How to Do Garland Pose (Malasana) in Yoga

Proper Form, Variations, and Common Mistakes

Garland Pose
Verywell / Ben Goldstein

Also Known As: Squat

Targets: Hips, groin muscles, ankles, quads

Level: Beginner

Garland Pose (Malansana) is yoga's deep squat. It opens your hips and groin in counterbalance to the tightness you can develop from sitting too much. You can make use of props for support at first so you can do the pose in a way that's not painful. Then work over time to slowly wean yourself from the props by lowering them little by little. It can be a long process, but it works and is important for your long-term mobility and for pain prevention.


Garland Pose opens the hips and groins as it stretches and strengthens the feet and ankles.

While squatting comes naturally to children and is used as a resting position in many places on Earth, most adults in the First World have gotten out of the habit. So far out of the habit, in fact, that they find squatting extremely uncomfortable for their hips and feet. Garland pose is an effective way to counter the tightness you get from spending too much time sitting in chairs.

Step-by-Step Instructions

  1. Come to stand with your feet about mat's width apart.
  2. Bend the knees and lower your butt toward the floor to come into a squat.
  3. It's natural for your toes to want to turn out and that's OK, but don't overdo it. Eventually, you're working toward keeping the feet closer to parallel.
  4. Take your upper arms inside your knees and bend the elbows to bring the palms together into anjali mudra (prayer position).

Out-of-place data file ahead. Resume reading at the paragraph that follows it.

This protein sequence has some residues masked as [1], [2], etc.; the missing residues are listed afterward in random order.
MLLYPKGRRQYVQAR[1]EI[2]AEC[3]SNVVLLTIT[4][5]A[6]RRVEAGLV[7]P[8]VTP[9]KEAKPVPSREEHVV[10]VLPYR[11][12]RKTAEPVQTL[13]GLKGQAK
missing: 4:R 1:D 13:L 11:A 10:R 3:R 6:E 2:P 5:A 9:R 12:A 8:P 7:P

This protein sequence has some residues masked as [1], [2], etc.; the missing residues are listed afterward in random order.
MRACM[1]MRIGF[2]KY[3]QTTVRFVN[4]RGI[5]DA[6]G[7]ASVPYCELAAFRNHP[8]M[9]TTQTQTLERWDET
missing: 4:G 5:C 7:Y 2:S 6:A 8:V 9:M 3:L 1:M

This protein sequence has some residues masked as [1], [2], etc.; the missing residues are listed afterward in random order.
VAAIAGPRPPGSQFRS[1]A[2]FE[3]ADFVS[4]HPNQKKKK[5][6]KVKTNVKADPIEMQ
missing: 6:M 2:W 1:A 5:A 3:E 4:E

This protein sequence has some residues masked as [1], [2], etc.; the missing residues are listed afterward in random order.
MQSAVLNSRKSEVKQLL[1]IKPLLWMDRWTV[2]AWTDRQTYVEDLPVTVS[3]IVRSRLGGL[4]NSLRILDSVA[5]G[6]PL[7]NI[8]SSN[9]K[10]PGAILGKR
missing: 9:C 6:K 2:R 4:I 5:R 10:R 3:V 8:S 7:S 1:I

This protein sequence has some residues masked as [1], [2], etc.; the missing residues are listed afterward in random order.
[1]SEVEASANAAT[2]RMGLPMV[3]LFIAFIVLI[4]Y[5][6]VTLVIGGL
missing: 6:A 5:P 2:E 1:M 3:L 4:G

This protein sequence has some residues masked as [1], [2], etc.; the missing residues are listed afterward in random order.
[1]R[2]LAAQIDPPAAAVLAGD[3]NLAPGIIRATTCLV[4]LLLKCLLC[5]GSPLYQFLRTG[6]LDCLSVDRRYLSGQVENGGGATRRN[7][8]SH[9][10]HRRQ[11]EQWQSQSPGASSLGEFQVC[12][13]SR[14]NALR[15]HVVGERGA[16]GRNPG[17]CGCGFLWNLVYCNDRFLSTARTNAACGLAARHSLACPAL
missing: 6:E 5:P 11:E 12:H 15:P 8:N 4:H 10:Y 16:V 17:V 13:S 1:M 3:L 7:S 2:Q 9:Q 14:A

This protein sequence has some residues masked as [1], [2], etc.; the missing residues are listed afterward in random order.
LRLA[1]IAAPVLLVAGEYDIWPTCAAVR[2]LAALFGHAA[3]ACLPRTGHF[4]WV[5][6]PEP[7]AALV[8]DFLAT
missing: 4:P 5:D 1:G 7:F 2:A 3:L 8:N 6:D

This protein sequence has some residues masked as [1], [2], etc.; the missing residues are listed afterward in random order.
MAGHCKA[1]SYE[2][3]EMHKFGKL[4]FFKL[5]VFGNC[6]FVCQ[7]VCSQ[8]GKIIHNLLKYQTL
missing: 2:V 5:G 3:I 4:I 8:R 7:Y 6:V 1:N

5. With hands to your heart center in anjali mudra, see if you can allow your thumbs to touch your sternum as if to help keep the chest lifted. Continue pressing upper arms into thighs and thighs into upper arm to stay engaged.
  6. Keep your spine straight, your butt moving toward the floor, and your shoulders relaxed away from your ears.
  7. Stay here for five breaths, then straighten the legs to come out. You can come directly into a Forward Fold if you like. 
  8. Try repeating the pose three times to take full advantage of getting warmed up. If you are practicing at home, it's fine to do some other poses in between your squats.

Common Mistakes

Some people might keep the hips above the knees and the weight too far forward (into the balls of the feet). This position does not allow your body to drop into the pose. Use a block or two to sit on if this is an issue.

Your heels may come up when you squat. To keep a better balance, place a folded blanket under your heels for support. Otherwise, the pose will place more pressure forward rather than down.

Modifications and Variations

Need a Modification?

Slide a block or two under your butt for more support if necessary. Over time, see if you can gradually lower the height of your support so that gravity can work to stretch your hips and ankles.

If you have difficulty balancing in this pose, try it near a wall or facing the back of a chair so you can reach out for balance. You may also do this pose with your back against a wall.

Up for a Challenge?

If your feet are parallel, work on bringing them closer together.

Release the support of your elbows inside the knees and try to maintain the separation of the knees and your long spine.

Safety and Precautions

Avoid Garland Pose if you have a knee or low back injury. Be sure to avoid any jerky motion or coming down into your squat forcefully. Don't push yourself into a deeper squat than your body is ready to achieve. If you feel any pain, back out of the pose.

Try It Out

Incorporate this move and similar ones into one of these popular workouts:

By Ann Pizer, RYT
Ann Pizer is a writer and registered yoga instructor who teaches vinyasa/flow and prenatal yoga classes.